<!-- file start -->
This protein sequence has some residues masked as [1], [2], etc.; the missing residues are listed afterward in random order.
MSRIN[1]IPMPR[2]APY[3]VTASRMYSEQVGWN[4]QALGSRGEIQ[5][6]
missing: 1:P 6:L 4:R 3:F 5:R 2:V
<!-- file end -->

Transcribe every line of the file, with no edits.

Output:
This protein sequence has some residues masked as [1], [2], etc.; the missing residues are listed afterward in random order.
MSRIN[1]IPMPR[2]APY[3]VTASRMYSEQVGWN[4]QALGSRGEIQ[5][6]
missing: 1:P 6:L 4:R 3:F 5:R 2:V